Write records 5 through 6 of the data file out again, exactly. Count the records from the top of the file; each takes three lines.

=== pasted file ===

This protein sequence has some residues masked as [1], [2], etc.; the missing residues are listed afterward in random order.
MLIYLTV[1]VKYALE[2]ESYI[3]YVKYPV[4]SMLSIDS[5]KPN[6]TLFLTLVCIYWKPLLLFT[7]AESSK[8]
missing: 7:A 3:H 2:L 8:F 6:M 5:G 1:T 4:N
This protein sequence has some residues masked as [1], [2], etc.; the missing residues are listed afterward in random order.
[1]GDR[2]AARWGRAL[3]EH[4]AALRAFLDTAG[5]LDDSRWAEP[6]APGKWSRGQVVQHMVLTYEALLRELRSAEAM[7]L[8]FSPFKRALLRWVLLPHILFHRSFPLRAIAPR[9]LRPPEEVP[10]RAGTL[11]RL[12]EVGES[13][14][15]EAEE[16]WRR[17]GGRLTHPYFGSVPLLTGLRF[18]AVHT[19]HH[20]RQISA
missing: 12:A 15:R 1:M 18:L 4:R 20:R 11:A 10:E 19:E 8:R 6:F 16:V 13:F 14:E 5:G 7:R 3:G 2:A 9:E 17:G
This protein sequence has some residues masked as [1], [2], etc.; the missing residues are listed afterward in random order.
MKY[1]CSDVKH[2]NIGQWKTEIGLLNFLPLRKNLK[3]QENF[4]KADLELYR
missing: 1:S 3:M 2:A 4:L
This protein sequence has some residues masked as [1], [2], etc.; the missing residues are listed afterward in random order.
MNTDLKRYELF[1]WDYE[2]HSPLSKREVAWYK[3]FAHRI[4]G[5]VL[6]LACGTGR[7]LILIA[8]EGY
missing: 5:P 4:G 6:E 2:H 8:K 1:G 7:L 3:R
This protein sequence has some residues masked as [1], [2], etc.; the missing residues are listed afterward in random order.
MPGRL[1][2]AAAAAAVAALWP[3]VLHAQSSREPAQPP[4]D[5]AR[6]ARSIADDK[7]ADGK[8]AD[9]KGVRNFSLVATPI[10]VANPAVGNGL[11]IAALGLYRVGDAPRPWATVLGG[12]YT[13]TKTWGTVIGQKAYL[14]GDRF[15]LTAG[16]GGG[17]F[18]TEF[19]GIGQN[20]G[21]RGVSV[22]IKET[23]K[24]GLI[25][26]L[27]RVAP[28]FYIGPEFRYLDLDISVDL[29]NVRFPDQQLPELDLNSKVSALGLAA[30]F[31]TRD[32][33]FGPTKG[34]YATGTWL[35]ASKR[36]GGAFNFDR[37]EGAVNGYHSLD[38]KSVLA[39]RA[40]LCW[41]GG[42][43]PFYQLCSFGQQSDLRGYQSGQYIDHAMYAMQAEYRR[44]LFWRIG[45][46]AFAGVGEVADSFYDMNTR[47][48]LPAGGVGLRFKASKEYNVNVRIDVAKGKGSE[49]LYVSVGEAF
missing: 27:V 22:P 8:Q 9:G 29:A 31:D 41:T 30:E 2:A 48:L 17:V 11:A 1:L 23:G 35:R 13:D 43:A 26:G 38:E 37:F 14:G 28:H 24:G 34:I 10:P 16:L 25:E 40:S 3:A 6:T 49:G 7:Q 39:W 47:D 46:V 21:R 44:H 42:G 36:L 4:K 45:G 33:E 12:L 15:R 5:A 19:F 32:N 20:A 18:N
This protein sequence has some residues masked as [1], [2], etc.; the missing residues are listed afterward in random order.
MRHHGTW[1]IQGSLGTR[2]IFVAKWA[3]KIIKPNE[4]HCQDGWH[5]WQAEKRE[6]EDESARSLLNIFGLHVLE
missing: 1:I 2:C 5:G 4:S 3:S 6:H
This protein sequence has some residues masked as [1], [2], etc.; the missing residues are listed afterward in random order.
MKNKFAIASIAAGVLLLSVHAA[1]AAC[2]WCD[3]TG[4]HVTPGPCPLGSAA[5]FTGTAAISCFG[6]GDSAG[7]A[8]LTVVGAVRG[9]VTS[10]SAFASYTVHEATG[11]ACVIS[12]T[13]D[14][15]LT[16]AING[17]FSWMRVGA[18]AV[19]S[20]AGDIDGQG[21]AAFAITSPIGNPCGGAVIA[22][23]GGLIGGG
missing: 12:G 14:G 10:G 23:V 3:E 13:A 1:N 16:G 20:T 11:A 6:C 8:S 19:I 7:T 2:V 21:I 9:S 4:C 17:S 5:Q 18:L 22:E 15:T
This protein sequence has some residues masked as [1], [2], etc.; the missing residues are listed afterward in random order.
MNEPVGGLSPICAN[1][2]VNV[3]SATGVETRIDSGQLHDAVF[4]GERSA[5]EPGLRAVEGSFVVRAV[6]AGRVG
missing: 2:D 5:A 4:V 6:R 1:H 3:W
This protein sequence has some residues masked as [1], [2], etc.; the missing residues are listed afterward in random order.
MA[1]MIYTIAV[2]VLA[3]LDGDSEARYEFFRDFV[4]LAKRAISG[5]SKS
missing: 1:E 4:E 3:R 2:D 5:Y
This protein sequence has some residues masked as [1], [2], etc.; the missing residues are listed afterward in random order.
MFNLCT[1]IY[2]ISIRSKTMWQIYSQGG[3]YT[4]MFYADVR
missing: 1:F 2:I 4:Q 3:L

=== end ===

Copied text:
This protein sequence has some residues masked as [1], [2], etc.; the missing residues are listed afterward in random order.
MPGRL[1][2]AAAAAAVAALWP[3]VLHAQSSREPAQPP[4]D[5]AR[6]ARSIADDK[7]ADGK[8]AD[9]KGVRNFSLVATPI[10]VANPAVGNGL[11]IAALGLYRVGDAPRPWATVLGG[12]YT[13]TKTWGTVIGQKAYL[14]GDRF[15]LTAG[16]GGG[17]F[18]TEF[19]GIGQN[20]G[21]RGVSV[22]IKET[23]K[24]GLI[25][26]L[27]RVAP[28]FYIGPEFRYLDLDISVDL[29]NVRFPDQQLPELDLNSKVSALGLAA[30]F[31]TRD[32][33]FGPTKG[34]YATGTWL[35]ASKR[36]GGAFNFDR[37]EGAVNGYHSLD[38]KSVLA[39]RA[40]LCW[41]GG[42][43]PFYQLCSFGQQSDLRGYQSGQYIDHAMYAMQAEYRR[44]LFWRIG[45][46]AFAGVGEVADSFYDMNTR[47][48]LPAGGVGLRFKASKEYNVNVRIDVAKGKGSE[49]LYVSVGEAF
missing: 27:V 22:P 8:Q 9:G 29:A 31:D 41:T 30:E 2:A 48:L 17:V 11:A 1:L 23:G 35:R 13:D 43:A 26:G 38:E 37:F 14:G 28:H 24:G 34:I 10:P 16:L 25:E 40:S 3:A 6:T 49:G 7:Q 39:W 47:D 46:V 21:R 44:H 42:G 36:L 4:K 45:G 33:E 12:L 15:R 5:A 19:F 32:N 20:A 18:N
This protein sequence has some residues masked as [1], [2], etc.; the missing residues are listed afterward in random order.
MRHHGTW[1]IQGSLGTR[2]IFVAKWA[3]KIIKPNE[4]HCQDGWH[5]WQAEKRE[6]EDESARSLLNIFGLHVLE
missing: 1:I 2:C 5:G 4:S 3:S 6:H